Dear Readers:

This is to advise you that this blog, Middle Office, will shut down for good when my WordPress domain license expires on July 18th.  Because some of you have followed it from the beginning, three years ago next month, I’d like to offer an explanation.

Like most life and career decisions, of course, this one is—to borrow a term from the psychoanalytic literature—“overdetermined.”[1]  First, my interests continue to evolve, and I no longer attend to developments in the fields of investment performance measurement, risk management, and regulatory compliance as assiduously as I did a few years ago.  Second, the demands of my job often reach into the evenings and weekends I had previously reserved for outside reading and writing.  In consequence, I’ve written only three Middle Office pieces in the first half of 2013.  Finally, it’s summertime in southern California.  Some Saturday I may want to go to the beach.

In composing Middle Office entries, I’ve blithely disregarded all the guidelines for writing blogs that will attract a large readership.[2]  Opening a piece with “Dear Readers” has an oddly Victorian ring, and the topics I’ve chosen may sometimes have seemed a little quirky.  The articles routinely exceeded the recommended length (500 words), and the paragraphs and sentences they contained are likewise too long.  So are some of the words; I’ll always choose the right word over the familiar one.  And, for heaven’s sake, my blog pieces have been obsessively footnoted, occasionally referring to obscure works in foreign languages.  It is fitting that Middle Office never achieved a wide circulation, and that’s perfectly all right with me.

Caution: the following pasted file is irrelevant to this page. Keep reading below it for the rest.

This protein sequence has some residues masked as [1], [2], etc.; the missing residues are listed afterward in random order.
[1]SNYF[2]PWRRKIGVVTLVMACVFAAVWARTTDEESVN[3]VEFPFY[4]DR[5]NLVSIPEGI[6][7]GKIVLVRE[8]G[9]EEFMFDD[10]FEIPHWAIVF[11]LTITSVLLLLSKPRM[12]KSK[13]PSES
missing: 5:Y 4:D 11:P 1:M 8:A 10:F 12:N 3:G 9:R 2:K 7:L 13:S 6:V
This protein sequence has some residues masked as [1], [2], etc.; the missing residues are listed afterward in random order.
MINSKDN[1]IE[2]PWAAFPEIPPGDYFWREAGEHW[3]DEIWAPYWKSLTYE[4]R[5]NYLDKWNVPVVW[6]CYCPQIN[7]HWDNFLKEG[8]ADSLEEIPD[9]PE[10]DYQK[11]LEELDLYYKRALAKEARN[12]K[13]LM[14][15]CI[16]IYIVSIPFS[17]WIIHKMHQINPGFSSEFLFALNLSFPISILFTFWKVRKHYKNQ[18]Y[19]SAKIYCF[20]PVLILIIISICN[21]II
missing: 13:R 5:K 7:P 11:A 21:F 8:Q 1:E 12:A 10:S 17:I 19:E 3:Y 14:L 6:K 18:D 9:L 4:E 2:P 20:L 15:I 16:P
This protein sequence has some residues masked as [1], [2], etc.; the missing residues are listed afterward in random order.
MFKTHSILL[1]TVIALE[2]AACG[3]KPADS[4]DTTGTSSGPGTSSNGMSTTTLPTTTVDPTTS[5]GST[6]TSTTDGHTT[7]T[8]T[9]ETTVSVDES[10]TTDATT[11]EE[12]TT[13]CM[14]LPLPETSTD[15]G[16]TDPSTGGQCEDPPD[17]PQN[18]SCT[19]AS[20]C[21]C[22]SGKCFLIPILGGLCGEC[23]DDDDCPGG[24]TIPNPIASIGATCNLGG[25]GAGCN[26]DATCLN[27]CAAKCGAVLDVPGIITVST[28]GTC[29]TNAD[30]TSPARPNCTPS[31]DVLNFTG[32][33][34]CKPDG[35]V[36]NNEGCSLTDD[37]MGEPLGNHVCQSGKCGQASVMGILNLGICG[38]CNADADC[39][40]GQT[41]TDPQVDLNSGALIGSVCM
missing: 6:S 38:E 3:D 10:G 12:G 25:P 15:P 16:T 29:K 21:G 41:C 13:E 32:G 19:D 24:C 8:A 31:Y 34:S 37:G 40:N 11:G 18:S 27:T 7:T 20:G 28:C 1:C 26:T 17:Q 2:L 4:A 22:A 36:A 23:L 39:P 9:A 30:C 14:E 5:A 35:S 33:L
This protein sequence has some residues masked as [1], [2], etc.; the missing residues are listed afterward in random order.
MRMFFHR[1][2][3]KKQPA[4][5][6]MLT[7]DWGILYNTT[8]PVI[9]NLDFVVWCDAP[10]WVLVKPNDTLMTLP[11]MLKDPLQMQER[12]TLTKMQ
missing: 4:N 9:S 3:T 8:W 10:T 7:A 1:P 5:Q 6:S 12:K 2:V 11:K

So life goes on.  The 2012 collection of Middle Office articles remains available in paperback and Kindle editions, but, should you wish to keep any of the pieces written since the book was published, now’s the time to copy them.  If you have been a subscriber, please accept my sincere thanks for your encouragement these last three years.  I hope our paths will cross again someday.

Philip Lawton

[1] Explaining Freud’s concept of overdetermination, Breuer wrote, “…in a healthy, not originally neuropathic person, multiple circumstances must almost always be in competition [when] a properly hysterical symptom, with its apparent independence from the psyche, acquires autonomous bodily existence.”  Breuer’s emphasis.  Tr. by Philip Lawton.  Josef Breuer, “Theoretische,” in Sigmund Freud, Gesammelte Werke (S. Fischer Verlag, 1987), Nachtragsband, 270.

[2] Anyone in the financial services industry who aspires to write a successful blog should subscribe to Susan Weiner’s and consistently follow her advice.

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